WEIRD NEWS
08/12/2015 05:23 pm ET Updated Aug 14, 2015

This Is Deep Blue, Probably The Biggest Shark You've Ever Seen

Large enough to give the shark from "Jaws" nightmares.

She's estimated to be around 20 feet long, as wide as a small elephant -- which likely indicates pregnancy -- and at least 50 years old.

Her name is Deep Blue, and she's one of the biggest sharks ever filmed, according to Mauricio Hoyos Padilla, director-general of the nonprofit marine research organization Pelagios-Kakunjá

Hoyos Padilla posted the above footage of the great white shark, taken off the western coast of Mexico, to his Facebook page on Monday. It's a follow-up to the first video he shared in June, in which he reaches out to give Deep Blue's pectoral fin a push:

The footage actually dates back to November of 2013 but was only recently shared with the public, said James Ketchum, the director of marine conservation at Pelagios Kakunjá.

"What Deep Blue gives us is hope that protection and conservation efforts seem to be working," Ketchum wrote in an email to The Huffington Post, explaining the significance of the encounter. "A shark getting to this enormous size means that the older the female, the more offspring [she] has produced throughout her life. Deep Blue may have given birth to close to two hundred pups."

Deep Blue first captured the public's attention during last year's Shark Week programming on the Discovery Channel, where she made her debut:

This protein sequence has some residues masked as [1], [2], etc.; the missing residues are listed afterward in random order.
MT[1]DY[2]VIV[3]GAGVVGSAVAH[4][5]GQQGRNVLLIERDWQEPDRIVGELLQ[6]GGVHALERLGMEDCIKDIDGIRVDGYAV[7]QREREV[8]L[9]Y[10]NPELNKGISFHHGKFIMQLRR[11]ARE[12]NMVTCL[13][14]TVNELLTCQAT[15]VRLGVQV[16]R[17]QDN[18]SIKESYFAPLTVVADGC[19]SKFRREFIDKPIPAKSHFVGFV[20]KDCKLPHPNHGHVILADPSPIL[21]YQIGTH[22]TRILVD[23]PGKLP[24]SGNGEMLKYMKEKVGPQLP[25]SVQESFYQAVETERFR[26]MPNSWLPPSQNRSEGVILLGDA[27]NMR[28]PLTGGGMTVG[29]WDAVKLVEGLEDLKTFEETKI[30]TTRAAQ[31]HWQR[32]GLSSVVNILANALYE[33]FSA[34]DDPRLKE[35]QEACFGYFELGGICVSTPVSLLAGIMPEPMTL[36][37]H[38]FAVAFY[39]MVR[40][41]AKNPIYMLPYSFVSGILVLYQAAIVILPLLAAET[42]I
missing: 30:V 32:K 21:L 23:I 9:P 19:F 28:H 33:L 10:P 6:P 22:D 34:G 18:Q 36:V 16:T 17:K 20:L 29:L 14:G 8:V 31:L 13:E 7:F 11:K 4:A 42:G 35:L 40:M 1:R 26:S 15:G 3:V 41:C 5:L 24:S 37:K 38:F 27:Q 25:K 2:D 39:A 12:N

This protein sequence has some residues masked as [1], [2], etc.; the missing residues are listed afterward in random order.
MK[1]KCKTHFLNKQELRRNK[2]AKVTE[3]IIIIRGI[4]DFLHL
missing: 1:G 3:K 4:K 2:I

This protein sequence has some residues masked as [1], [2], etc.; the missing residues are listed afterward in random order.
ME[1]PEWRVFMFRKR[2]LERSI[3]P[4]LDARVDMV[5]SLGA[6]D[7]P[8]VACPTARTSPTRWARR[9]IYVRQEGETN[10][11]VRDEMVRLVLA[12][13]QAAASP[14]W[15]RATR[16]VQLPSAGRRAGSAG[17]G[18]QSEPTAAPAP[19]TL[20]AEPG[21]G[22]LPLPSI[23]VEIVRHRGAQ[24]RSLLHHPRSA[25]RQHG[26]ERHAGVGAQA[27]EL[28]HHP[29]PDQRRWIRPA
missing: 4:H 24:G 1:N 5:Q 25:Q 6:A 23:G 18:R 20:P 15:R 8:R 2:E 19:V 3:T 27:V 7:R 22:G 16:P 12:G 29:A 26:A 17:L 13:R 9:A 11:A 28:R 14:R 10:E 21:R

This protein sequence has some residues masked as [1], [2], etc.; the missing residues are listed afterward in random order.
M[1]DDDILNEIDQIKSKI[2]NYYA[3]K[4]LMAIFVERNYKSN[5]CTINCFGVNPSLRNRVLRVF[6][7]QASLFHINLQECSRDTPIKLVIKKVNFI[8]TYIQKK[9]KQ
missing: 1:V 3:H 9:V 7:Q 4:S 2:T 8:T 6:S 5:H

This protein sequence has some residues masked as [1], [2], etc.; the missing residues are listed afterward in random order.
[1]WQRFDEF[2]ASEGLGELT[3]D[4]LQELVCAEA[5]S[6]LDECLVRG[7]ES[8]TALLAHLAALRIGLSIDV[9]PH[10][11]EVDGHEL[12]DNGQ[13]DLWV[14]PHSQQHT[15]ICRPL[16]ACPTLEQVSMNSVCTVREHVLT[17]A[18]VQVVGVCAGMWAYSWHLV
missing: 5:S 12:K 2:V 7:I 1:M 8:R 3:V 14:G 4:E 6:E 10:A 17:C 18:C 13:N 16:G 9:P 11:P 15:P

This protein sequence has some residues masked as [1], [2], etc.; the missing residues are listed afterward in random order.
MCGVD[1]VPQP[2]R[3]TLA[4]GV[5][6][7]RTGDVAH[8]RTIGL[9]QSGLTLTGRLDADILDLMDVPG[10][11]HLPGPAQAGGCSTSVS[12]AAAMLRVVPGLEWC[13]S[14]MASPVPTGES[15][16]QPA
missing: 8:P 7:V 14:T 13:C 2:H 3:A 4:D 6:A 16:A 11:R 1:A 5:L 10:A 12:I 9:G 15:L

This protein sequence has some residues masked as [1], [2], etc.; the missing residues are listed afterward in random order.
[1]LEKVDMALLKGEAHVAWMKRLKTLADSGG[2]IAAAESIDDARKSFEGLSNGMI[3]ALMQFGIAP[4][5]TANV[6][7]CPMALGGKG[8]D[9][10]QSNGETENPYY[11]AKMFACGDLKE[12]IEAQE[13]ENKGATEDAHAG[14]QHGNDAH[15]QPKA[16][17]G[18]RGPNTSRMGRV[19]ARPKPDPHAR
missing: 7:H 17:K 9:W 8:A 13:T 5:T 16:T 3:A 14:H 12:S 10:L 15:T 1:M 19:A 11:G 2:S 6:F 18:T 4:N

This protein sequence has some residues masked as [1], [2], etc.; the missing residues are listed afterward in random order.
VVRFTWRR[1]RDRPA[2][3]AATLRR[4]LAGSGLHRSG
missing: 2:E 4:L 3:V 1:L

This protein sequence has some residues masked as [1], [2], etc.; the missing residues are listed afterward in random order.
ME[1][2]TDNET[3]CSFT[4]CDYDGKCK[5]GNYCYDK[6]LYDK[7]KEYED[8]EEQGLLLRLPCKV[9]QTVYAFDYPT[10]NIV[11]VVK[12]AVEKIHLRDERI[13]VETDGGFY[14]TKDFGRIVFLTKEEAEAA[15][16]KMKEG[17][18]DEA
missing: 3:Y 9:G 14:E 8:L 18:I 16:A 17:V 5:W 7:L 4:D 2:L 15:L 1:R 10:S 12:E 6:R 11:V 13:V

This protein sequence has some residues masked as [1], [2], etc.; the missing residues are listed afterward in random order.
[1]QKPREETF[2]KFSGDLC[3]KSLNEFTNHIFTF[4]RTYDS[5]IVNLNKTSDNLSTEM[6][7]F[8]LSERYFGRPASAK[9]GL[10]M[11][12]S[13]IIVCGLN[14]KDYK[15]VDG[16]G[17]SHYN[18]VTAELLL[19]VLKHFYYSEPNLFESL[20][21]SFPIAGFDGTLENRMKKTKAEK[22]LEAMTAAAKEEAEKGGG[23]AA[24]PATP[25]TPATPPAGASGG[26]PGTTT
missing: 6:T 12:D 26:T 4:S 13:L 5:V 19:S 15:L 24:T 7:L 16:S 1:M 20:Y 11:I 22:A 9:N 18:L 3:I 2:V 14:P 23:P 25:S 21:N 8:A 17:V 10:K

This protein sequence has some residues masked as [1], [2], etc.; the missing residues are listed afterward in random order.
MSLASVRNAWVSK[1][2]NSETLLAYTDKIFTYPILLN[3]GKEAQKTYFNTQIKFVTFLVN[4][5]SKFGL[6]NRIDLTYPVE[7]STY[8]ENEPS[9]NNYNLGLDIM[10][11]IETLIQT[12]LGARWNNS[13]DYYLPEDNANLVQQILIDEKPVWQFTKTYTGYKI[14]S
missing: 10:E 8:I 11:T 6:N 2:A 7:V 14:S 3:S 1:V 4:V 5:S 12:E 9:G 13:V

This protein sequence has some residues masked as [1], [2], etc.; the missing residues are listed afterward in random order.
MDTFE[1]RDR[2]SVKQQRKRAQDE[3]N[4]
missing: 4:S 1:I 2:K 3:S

While Deep Blue's size may be impressive, that doesn't necessarily make her more interesting to researchers than smaller great whites, George Burgess, director of the Florida Program for Shark Research, told The Huffington Post.

"Actually, very small [great] whites may be the holy grail as we know very little about their pupping and nursery grounds," Burgess explained. "That said, tagged large whites make the longest journeys and get the biggest media attention."

Burgess also added some healthy skepticism to the accuracy of sizing up sharks in the wild.

"Assuming [Deep Blue] was 'measured' the same way as the [shark featured during Shark Week], it is at best a rough estimate of length," he cautioned. "Considering the first one was apparently overestimated, the purported length of the second must be considered suspect."

For more on Deep Blue, including the various conservation efforts undertaken in the Mexican Pacific and the threats sharks face in the area, click through Hoyos Padilla's slideshow, below:

This article has been updated to include comments from James Ketchum and with confirmation that Deep Blue was featured during Shark Week.  

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